Are we in an economic recovery, stuck in a period of below average growth, or headed for a double-dip recession? Let’s look at some more of the traditional and non-traditional economic indicators to find out.
Kicking the Bucket
There is a business district close to where I live that has been devastated during this recession. The only company in this area making any money is the one making the “For Lease” signs. Right in the middle of the district is a coin car wash. For around $4 worth of quarters you can soap, rinse, and wax your car. There were always prominent signs at the car wash that said “Bucket Washing Strictly Prohibited”. If people use buckets to “hand wash” their cars before rinsing, they take up space without spending more money and increase the waiting time of other customers. So recently I was shocked to see a large sign beside the car wash proclaiming “Bucket Washing Welcomed”. This is an act of desperation. This is the equivalent of a Baptist church advertising “Bring Your Own Bottle”on Sunday morning. If people don’t have enough quarters to wash their cars, things can’t be good.
Speaking of bottles, Ohio just announced that hard liquor sales were up strongly in 2009 and still steady in 2010. A spokesperson claimed that this is in no way related to people drinking more due to the state’s double digit unemployment rate. Of course this is a contributing factor, they just won’t admit it. But a bigger reason is that more people are saving money by drinking at home instead of in bars.
Not only are people “drinking in”, they are also eating in. The latest data from the restaurant industry show that sales are up some from the bottom in 2009, but still weak. Discretionary income is still tight and people are not increasing outside meals. It is speculated that many restaurants are losing money, but are holding on and hoping business picks up soon.
Charitable giving continues to suffer. Reports from several churches show that giving is actually down from 2009. Unemployment remains high and people with jobs are being very conservative with their money.
Companies continue to cut workers. My daughter became a victim recently when the call-center where she worked reduced manpower. Even in good times companies reduce workers, but in a recovery there should be plenty of new jobs for these people. Now they just join the 14 million other job seekers competing for the few new jobs available. One local job seeker group has actually grown in membership the past few months.
Temporary workers are increasing. This is good news and is usually the first sign of an economic recovery. The way it is supposed to work is that companies hire temporary workers until they are confident business is increasing. They then hire these people as standard workers and hire more “temps”. This time they are hiring temporary workers, but are not making these workers “permanent”. I do not believe that businesses have confidence in the government to effectively manage this economy. A friend of mine says he gets more nervous every time he hears Timothy Geithner speak.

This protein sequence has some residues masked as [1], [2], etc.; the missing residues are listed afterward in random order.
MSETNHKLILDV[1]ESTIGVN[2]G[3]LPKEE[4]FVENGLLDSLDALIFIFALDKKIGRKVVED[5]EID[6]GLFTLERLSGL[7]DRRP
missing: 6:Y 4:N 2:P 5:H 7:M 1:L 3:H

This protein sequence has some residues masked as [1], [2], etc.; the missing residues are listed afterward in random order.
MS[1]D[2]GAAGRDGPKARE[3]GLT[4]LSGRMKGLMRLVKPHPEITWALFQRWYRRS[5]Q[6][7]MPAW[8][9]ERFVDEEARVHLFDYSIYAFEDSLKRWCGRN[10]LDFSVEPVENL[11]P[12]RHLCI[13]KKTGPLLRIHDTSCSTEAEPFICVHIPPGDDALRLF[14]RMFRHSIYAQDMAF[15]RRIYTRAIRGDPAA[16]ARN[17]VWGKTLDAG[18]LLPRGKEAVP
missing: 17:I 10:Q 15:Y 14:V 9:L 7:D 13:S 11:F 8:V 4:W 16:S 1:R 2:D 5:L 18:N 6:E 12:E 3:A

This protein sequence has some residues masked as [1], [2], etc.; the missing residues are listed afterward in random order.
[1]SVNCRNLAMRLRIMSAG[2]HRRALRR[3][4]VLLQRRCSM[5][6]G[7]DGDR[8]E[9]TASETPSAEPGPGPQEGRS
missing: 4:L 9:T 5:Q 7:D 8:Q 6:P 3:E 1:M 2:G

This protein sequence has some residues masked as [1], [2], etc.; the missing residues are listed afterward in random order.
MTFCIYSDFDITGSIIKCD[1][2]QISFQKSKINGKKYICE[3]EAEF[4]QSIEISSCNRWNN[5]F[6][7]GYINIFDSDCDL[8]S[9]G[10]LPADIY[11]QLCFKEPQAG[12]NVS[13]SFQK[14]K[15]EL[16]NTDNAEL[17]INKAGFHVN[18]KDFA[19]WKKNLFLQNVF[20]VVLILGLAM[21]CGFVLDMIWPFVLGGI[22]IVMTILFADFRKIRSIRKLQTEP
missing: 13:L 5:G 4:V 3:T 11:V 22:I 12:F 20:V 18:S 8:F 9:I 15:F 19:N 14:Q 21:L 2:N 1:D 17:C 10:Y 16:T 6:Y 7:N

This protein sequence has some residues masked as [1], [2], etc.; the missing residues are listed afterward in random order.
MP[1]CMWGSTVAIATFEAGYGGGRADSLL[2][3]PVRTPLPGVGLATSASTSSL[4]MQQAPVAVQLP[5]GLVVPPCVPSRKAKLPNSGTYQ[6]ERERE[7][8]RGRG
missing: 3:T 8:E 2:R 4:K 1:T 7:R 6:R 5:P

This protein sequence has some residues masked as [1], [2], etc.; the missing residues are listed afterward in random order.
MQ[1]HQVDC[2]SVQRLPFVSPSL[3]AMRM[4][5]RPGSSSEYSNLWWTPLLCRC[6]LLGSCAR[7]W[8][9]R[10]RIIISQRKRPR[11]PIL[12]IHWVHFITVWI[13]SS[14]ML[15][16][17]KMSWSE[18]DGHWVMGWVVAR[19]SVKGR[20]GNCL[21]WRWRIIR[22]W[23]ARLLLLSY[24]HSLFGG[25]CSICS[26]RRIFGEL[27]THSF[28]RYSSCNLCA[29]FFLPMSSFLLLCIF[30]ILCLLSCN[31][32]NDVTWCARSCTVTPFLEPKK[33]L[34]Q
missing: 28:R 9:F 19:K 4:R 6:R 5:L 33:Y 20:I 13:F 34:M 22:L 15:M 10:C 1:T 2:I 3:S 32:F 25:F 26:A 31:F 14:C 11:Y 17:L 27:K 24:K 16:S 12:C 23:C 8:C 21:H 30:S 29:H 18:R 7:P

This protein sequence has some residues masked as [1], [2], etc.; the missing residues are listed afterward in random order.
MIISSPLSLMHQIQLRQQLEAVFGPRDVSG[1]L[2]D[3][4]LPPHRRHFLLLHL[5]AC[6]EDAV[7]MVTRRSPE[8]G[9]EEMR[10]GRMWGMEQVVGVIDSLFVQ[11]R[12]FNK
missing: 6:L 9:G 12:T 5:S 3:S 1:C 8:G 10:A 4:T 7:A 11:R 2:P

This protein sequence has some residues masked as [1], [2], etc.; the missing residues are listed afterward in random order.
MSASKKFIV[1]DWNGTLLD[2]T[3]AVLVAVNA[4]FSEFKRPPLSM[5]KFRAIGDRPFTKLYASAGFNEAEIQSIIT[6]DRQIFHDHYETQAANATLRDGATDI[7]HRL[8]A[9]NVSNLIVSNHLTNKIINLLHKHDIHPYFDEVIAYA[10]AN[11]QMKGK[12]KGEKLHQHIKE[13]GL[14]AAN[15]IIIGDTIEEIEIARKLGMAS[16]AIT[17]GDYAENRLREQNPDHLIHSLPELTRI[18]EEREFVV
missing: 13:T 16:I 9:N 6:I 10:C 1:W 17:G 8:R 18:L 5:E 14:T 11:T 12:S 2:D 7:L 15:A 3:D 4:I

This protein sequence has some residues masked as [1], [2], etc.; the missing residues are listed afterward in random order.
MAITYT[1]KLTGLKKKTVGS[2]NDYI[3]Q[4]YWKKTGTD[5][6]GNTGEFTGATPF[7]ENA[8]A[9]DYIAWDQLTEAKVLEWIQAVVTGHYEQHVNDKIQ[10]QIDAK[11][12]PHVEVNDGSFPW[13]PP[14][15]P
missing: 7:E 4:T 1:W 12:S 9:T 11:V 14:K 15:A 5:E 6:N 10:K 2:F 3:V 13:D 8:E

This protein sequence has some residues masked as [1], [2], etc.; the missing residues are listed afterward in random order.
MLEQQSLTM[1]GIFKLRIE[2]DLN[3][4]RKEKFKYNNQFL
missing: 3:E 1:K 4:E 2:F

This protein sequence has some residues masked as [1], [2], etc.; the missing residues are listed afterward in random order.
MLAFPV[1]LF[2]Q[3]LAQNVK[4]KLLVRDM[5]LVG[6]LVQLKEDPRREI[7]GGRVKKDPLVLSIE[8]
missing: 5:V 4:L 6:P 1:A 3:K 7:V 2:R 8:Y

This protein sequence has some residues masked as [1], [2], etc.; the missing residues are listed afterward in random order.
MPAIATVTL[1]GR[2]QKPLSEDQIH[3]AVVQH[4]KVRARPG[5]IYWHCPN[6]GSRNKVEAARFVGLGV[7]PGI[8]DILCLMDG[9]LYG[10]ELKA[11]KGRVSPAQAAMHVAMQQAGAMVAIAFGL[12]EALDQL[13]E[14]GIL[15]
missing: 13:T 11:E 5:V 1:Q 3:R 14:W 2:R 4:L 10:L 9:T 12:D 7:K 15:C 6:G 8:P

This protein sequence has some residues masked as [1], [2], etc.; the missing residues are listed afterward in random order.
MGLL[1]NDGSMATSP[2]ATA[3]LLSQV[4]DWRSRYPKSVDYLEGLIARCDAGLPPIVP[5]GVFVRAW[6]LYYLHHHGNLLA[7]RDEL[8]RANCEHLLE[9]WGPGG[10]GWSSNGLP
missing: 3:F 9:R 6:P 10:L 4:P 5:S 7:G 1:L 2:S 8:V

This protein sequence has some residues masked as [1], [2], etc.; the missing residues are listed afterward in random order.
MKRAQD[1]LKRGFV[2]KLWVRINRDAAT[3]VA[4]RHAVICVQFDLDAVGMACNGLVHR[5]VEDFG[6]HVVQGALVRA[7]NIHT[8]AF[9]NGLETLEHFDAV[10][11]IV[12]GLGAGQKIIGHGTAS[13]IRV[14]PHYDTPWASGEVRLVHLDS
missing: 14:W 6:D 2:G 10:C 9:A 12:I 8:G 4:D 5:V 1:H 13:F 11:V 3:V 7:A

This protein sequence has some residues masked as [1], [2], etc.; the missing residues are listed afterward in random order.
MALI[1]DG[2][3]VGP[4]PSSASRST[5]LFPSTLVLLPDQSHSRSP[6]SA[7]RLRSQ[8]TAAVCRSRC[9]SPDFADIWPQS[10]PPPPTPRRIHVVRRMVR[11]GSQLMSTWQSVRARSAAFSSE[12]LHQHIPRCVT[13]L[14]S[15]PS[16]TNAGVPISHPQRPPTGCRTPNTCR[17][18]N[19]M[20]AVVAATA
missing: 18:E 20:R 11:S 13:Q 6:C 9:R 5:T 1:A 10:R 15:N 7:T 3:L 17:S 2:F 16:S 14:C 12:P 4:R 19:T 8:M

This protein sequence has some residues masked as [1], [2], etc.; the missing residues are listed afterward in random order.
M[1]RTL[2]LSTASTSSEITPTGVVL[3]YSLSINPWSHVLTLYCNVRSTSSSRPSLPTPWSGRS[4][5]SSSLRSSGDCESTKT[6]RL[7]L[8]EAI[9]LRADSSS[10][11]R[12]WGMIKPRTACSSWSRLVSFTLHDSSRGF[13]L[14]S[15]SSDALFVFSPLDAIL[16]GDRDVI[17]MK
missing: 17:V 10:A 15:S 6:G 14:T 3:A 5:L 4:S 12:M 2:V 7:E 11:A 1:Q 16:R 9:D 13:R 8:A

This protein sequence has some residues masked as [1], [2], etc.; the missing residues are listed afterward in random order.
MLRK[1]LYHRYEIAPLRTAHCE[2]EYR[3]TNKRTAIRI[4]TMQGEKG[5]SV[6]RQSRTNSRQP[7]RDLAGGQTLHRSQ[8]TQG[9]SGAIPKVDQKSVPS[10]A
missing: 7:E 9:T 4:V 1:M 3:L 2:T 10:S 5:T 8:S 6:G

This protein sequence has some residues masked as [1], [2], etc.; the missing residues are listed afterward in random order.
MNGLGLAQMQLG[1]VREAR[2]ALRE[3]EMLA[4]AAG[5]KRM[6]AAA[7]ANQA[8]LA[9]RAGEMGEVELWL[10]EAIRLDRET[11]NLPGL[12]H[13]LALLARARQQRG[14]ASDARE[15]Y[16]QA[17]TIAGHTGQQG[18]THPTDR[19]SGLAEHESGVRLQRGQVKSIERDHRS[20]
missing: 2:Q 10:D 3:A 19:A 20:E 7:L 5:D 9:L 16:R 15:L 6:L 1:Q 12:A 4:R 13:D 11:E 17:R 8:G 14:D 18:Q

The Sound of Silence
There is a landscaping material business close to my house. The sound of the digging equipment is audible from my house and it always been very busy in the spring and summer months, 6 days a week. But this year, there has been no work on Saturdays and it has also been quiet sometimes during the week. People are spending less money on their homes as property values continue to suffer.
The Rest of the Best
It is interesting that a multitude of economic indicators show an increase of only 1-2% versus a year ago. That was when the recession was ending. That means we have not moved that far from the bottom, which helps explain the lack of job growth. In addition, the experts expect Q2 GDP to be revised downward (not upward as I anticipated). This means the top economist were totally baffled by the Q2 results which is consistent with my belief that some economic indicators are giving false readings due to the unusual conditions.
So Where Are We?
Most of the indicators previously discussed reflect a very slow economy. There are no reliable trends and few reliable leading indicators at this time. Economists will still be analyzing the last three years of turmoil, twenty years from now.
The Model “T” still says no double-dip recession, but a long, slow, climb up a steep hill. This definitely can’t be called a recovery, but the conditions are unusual and economists are struggling to understand where we are. And if you don’t know where you are, you can’t know where you are going. More on this next time.